In his new position, Duffy will oversee development of an overarching marine observatory network, which will build from five initial field sites: the Smithsonian Environmental Research Center in Edgewater, Maryland, on Chesapeake Bay; the Smithsonian’s marine stations at Fort Pierce, Florida and Carrie Bow Cay in Belize; and the Smithsonian Tropical Research Institute’s two locations in Panama—Bocas Del Toro on the Caribbean and Naos station on the Pacific.
As the project grows, the Smithsonian will establish additional research sites with collaborators around the globe to monitor coastal ocean health, with the goal of at least 10 new sites within the next decade.
Project scientists will identify specific areas at each site where they will record the diversity and abundance of marine organisms on a regular basis. They will complement these data with other standardized measures of physics and chemistry at each site, and with complementary experiments conducted across all sites.
Studying each site using the same methods over a long period of time will generate a globally coordinated knowledge base that will allow the scientists—for the first time—to comprehensively study environmental change around the world’s coasts. These long-term data are critical for addressing current and future challenges to sustaining a healthy ocean.
Duffy is the author of more than 100 articles on marine biodiversity and ecology and was the 2011 recipient of Japan’s inaugural Kobe Award in Marine Biology for his groundbreaking discovery of advanced social colonies in tropical shrimp. His research has been featured in the BBC’s The Blue Planet series, textbooks, and media outlets worldwide. He was awarded an Aldo Leopold Leadership Fellowship in 2006, a Virginia Outstanding Faculty Award in 2013, and has since co-led major synthetic efforts to put biodiversity science to work in informing public policy, education, and awareness. These include a 2012 international consensus document in the journal Nature linking biodiversity to ecosystem health, the first-ever inclusion of ocean ecosystems in the quadrennial U.S. National Climate Assessment, and an interagency group envisioning a national marine biodiversity observation network.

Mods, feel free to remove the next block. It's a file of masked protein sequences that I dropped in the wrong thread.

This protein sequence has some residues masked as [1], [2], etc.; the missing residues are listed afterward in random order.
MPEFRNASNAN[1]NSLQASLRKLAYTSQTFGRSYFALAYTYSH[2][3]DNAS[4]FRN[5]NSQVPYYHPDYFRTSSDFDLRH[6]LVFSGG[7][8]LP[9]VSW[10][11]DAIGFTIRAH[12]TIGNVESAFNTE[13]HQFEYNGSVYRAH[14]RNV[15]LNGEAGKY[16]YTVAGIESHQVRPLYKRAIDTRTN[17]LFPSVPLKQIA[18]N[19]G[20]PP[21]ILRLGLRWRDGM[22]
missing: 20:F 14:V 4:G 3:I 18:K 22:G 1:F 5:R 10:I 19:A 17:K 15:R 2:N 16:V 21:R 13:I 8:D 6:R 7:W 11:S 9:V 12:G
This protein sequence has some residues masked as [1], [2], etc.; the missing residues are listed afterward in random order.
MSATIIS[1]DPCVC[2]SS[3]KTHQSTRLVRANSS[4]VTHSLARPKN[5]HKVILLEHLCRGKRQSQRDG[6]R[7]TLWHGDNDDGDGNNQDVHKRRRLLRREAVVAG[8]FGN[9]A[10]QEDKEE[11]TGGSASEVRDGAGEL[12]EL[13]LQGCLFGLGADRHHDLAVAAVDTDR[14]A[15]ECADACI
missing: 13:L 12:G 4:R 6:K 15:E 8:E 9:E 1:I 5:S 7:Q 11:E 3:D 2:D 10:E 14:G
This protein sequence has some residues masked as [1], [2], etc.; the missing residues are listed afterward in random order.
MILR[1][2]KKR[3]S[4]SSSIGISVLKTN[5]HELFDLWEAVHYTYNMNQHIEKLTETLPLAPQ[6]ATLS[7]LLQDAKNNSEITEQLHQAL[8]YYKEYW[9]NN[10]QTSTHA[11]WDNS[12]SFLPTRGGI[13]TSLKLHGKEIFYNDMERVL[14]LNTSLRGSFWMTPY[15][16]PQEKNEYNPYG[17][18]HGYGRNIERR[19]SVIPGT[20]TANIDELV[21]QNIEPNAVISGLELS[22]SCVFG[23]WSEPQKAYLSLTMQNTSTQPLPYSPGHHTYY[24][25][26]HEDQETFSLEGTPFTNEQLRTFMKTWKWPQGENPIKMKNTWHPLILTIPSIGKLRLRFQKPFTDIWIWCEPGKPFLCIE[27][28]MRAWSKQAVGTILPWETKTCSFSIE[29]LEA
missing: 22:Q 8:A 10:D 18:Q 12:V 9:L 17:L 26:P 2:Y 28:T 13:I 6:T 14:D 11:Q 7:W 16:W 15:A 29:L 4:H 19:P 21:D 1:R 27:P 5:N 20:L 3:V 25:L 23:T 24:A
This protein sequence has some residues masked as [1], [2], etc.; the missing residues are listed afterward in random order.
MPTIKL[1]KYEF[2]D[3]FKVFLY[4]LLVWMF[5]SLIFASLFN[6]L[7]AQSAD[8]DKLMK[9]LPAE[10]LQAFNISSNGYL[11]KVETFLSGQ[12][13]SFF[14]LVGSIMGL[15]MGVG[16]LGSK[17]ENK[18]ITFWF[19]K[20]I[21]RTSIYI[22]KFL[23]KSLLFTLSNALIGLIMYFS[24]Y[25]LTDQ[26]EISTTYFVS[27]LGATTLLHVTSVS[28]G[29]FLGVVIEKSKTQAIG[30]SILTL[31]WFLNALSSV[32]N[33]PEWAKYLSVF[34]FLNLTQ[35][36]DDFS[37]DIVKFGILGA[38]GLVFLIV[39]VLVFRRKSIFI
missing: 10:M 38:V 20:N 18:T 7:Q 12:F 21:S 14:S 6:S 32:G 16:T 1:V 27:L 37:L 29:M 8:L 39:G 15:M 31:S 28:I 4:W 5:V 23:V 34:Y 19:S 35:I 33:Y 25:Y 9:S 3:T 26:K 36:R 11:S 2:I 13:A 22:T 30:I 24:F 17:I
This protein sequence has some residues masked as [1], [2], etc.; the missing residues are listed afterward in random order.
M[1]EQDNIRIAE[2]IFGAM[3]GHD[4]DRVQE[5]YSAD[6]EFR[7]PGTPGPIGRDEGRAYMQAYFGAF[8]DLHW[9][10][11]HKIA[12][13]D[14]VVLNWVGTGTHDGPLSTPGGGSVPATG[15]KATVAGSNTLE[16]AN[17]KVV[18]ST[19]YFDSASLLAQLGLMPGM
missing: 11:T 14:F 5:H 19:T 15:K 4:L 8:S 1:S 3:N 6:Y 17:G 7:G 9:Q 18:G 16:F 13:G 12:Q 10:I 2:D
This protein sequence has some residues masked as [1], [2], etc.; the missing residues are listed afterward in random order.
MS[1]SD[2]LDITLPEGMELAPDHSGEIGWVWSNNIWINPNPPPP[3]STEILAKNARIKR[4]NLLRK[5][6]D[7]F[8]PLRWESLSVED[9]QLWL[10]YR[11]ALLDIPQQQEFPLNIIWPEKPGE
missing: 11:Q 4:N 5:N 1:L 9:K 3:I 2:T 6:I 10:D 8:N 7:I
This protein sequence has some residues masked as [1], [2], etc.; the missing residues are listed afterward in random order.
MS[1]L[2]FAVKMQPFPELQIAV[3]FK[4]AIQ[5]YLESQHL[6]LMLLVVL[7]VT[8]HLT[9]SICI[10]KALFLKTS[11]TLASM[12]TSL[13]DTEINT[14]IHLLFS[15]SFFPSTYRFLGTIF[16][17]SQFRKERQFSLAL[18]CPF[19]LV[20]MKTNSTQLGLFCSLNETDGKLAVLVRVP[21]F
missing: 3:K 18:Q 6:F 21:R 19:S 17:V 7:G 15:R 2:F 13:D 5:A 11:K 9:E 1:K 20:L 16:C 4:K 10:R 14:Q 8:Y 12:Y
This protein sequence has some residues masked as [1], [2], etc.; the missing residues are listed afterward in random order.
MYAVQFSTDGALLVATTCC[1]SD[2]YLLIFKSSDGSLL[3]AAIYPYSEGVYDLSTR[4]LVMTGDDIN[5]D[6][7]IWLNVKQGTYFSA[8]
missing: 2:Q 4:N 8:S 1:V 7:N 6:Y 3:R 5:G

Duffy holds a Ph.D. from the University of North Carolina at Chapel Hill. Prior to arriving at VIMS, he held research fellowships at the Smithsonian Institution and the University of California, Davis.
The Tennenbaum Marine Observatories Network is modeled on a similar forest-based project—the Smithsonian Institution Global Earth Observatories (known as SIGEO)—that includes 51 land plots around the globe where scientists have been monitoring and comparing the dynamics of forested habitats for 35 years. Due to its success, the Smithsonian is using it as the model to look at the marine realm.
Eva Pell, Under Secretary for Science at the Smithsonian, says “We are committed to long-term earth observations that inform science and the public at large regarding ecosystem changes over extended time frames. The Tennenbaum Marine Observatories Network will allow the Smithsonian and its partners to follow changes in the marine environment broadly at different latitudes and longitudes around the world."